2017 BMW 5 Series Hands-On review

2017 BMW 5 Series: Hands-On Review

2017 BMW 5 Series Hands-On reviewThe BMW 5 Series is the Munich firm’s longest-running model line. It is also the most-recognised BMW globally. After revealing it in the summer, BMW is now readying the all-new 5 Series saloon for its showroom launch in February 2017.

Built on an all-new platform shared with the 7 Series, it carries over much of its technology, including semi-autonomous drive technology and a new touchscreen infotainment system with gesture control. Audi, BMW and Mercedes-Benz dominate this profitable car sector: with the new 5 Series, BMW is aiming to rule it.    

From the car’s media presentation in Portugal, I spent two days with the new 5 Series to find out how BMW will do this.

Design and interior

2017 BMW 5 Series Hands-On Review

Evolution is the name of the game here. This car has the 5 Series look, with a longer nose and more rearward-weighed cabin than the more dynamic 3 Series. New headlights are bigger than ever, blending into the grille for the first time, and rear lights are substantial. The profile is proudly three-box, albeit with a bit more of a coupe sweep to the roofline at the rear.

What marks out the new 5 Series is the precise attention to detail. Panel fit is exemplary and the complexity of the lines is an impressive manufacturing feat. The ribbon-like twist in the side featureline which passes through the doorhandles is clever, and the lower sides are more sculptural.

2017 BMW 5 Series Hands-On review

BMW interiors have in recent years been rather formulaic and not as richly-finished as an executive car should be. The new 5 puts that right. All models have leather, fancy ceramic is used for the header and iDrive controller, and the aluminium dash trim is measured and matched by lasers on the production line so the fit is perfect. It’s angled more towards the driver than its predecessor.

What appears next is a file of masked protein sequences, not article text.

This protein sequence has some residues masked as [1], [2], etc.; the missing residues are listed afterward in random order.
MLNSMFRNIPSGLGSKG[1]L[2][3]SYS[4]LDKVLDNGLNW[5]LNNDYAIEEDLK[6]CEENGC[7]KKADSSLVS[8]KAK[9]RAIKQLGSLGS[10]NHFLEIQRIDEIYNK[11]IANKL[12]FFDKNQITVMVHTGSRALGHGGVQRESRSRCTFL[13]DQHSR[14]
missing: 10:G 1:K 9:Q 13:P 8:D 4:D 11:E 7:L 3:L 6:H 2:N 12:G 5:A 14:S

2017 BMW 5 Series Hands-On review

Virtual dials are standard, as is a 10.25in infotainment screen. Reflecting the new 5’s diet, the dash is lower and less bulky, the central widescreen now freestanding. It feels much more plush than the old 5, with 7 Series substance (the two probably share multiple parts). BMW has responded to customer feedback here.

Infotainment

2017 BMW 5 Series Hands-On Review

Sat nav is standard on every new BMW you can buy: even better, widescreen sat nav is included in every new 5 Series. Unlike rivals, BMW doesn’t charge thousands extra to enjoy the umpteen features I sampled on the launch cars. This alone is a very big deal.

The BMW Professional Multimedia system includes standard Real Time Traffic Information, and BMW Connected Music, which accesses 40 million songs via either Deezer or Napster; a 12-month subscription comes with all new cars. You can call a BMW Concierge Service too, but Brits will probably prefer to put the £200 cost towards the Bluetooth, wireless charging and wifi package to find out things for themselves.

2017 BMW 5 Series Hands-On review

There’s a BMW Connected App as well, which auto-learns frequent journeys and will list them when you’re most likely to drive them. It will also push ‘time to leave’ alerts to your smartphone or Apple Watch if it detects traffic on the way that would otherwise make you late.

BMW is the first auto maker to offer Microsoft Exchange email. For £150, you can connect Office 365 to your car, to control your inbox and sync your calendar. If there’s a meeting address in the calendar entry, it’s easy to put that into the sat nav. It will read out emails, and let you dictate replies. If you’re running late for a meeting, you can auto-push alerts to everyone invited to it, with your ETA. It’s comprehensive and takes some learning, but is a superb efficiency tool.

Tech highlights

2017 BMW 5 Series Hands-On review